Larger square footage houses that feature hydronic heating normally require an architect and a contractor to be on the same page. What is the menu or choice of items offered? By Norman Hall Granite vs. marble: casement vs. double-hung: paint vs. stain. The architect or builder proposes a variety of choices to the person building Read more
Larger square footage houses that feature hydronic heating normally require an architect and a contractor to be on the same page. What is the menu or choice of items offered?
By Norman Hall
Granite vs. marble: casement vs. double-hung: paint vs. stain. The architect or builder proposes a variety of choices to the person building a new home. One question that may not be asked is, do you want a comfortable temperature in the home or not? Architects and contractors may want to offer choices when it comes to hydronic heating.
Do We Offer New Home Buyers the Right Choices?
I live in Michigan where most homes are heated by single zone furnaces. Hydronic heating is rarely a suggestion unless the home is over 6,000-7,000 sq. ft. When I explain hydronic heating to friends in smaller homes, they wonder why it was not offered to them as an option. Architects, builders and contractors may be missing a great opportunity to create extremely satisfied customers by offering choices in an area most buyers do not even know about.
We are guilty of being too close to the industry. I recently asked a few people about heating system choices. Most of the couples I spoke to were in their mid-30s with two professional incomes. They were first- or second-time homeowners of homes in the 3,000 to 4,000-sq.-ft. range. I asked if they knew the term hydronic heating. There were a variety of responses but nothing close to correct. The best I heard was one couple who knew you could put separate furnaces in for the upstairs and downstairs.
I asked the following questions:
- Would you like separate temperatures upstairs and downstairs? Maybe there are rooms you do not want to heat too much when not in use. How about separate temperatures in specific rooms?
- How about warm bathroom floors on a cold morning?
- Are you interested in mobile conductivity? Checking and setting temperatures by your mobile device? (Note: many thermostats, boilers, and even pumps have this capability)
- Have a swimming pool or hot tub? The home heating boiler can be used through a heat exchanger. This removes the ugly pool heater.
- Worried about snow in the walkways? The heating system can take care of that.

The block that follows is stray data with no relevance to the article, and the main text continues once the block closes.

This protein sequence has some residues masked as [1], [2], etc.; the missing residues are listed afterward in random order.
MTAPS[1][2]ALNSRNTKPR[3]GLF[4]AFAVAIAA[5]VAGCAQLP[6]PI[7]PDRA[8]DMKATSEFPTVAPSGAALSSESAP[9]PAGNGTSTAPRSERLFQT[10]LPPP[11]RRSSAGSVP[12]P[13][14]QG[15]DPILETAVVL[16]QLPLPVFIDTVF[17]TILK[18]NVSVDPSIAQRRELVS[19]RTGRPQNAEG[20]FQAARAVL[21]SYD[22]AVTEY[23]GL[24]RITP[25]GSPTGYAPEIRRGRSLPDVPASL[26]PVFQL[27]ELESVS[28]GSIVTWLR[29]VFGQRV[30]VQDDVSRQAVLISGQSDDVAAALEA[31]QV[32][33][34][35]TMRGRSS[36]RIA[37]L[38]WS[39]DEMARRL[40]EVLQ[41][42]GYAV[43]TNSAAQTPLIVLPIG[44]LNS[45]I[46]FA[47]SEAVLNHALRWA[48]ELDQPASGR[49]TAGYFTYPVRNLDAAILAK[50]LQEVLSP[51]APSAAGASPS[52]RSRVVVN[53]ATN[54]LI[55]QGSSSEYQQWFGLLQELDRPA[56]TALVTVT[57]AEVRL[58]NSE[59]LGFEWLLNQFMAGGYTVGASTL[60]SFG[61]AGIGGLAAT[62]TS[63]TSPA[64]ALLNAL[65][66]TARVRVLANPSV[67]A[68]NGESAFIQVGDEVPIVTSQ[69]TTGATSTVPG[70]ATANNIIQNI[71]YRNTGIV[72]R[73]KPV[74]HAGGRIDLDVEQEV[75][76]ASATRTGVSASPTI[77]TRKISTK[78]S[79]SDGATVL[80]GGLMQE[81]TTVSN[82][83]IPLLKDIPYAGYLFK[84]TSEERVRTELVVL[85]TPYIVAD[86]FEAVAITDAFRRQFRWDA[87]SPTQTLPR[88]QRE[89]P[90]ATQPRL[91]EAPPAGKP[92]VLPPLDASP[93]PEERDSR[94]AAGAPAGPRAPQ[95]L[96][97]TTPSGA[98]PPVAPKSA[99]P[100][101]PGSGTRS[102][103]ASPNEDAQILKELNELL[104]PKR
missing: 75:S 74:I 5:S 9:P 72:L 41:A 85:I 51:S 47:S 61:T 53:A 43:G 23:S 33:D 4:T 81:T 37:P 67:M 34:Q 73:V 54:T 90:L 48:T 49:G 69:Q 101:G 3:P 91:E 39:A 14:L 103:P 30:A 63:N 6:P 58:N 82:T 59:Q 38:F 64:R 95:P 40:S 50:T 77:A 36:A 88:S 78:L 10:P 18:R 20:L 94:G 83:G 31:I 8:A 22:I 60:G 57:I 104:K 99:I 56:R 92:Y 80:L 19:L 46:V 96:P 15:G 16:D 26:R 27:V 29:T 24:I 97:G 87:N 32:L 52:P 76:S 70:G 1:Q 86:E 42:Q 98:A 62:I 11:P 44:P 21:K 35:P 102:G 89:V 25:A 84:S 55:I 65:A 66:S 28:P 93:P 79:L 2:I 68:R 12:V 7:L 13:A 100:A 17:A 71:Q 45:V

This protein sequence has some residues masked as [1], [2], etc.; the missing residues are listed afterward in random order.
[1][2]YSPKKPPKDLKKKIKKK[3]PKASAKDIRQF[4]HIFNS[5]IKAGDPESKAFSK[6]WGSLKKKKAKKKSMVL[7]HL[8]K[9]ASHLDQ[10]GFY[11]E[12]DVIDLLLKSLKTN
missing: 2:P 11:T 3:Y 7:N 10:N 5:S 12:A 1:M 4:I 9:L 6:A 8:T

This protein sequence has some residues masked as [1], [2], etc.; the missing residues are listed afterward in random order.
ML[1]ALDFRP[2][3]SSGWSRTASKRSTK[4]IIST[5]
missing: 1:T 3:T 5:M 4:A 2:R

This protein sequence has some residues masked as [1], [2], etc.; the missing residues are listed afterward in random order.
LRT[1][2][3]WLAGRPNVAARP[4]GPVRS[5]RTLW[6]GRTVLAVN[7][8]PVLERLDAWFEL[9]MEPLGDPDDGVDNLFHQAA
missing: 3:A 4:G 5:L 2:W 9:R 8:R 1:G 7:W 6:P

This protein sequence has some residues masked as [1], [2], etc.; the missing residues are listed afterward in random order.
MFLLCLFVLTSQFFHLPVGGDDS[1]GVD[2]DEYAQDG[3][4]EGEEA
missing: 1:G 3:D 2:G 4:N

I coupled the conversation with a price tag of 5 to 7% more for the price of the newly constructed home. Every one of them were interested.
You get the idea. The list and the marketing pieces to present the offerings are up to the contractor or architect. The important thing is to recognize that most home purchasers are not even aware these things exist.
Do Not Get Stuck in Yesterday’s Design
I laugh at times when I think of what we, in the HVAC world, think of as new. I still refer to products introduced 10 years ago as new. I mentioned mobile conductivity. This is very important to the buyer who uses this technology all day long. Thermostats can be monitored and programmed remotely. Stopping there might miss a “new” value to offer. Whether controls, condensing boilers, or even the ECM hydronic heating pump, technology catches attention.
Today, you can install a smart ECM circulator instead of yesterday’s technology. Look at the two pumps below. Both the red PL series circulator and the black ecocirc 20-18+ are provided by Xylem Bell & Gossett.
Both will do the job of providing water flow to terminal units. The ecocirc 20-18+ offers features that align with your prospective customer. Let me mention just three of them.
- The Variable speed pump with an ECM motor saves money and reduces electrical energy waste compared with most pumps.
- Bluetooth conductivity to a mobile device
- Internal protection against damage if the homeowner closes a valve to stop the flow.
Architects and contractors should get together to market the option of hydronic heating in new homes. Make sure the options include the latest technology for their fast moving and totally connected customers.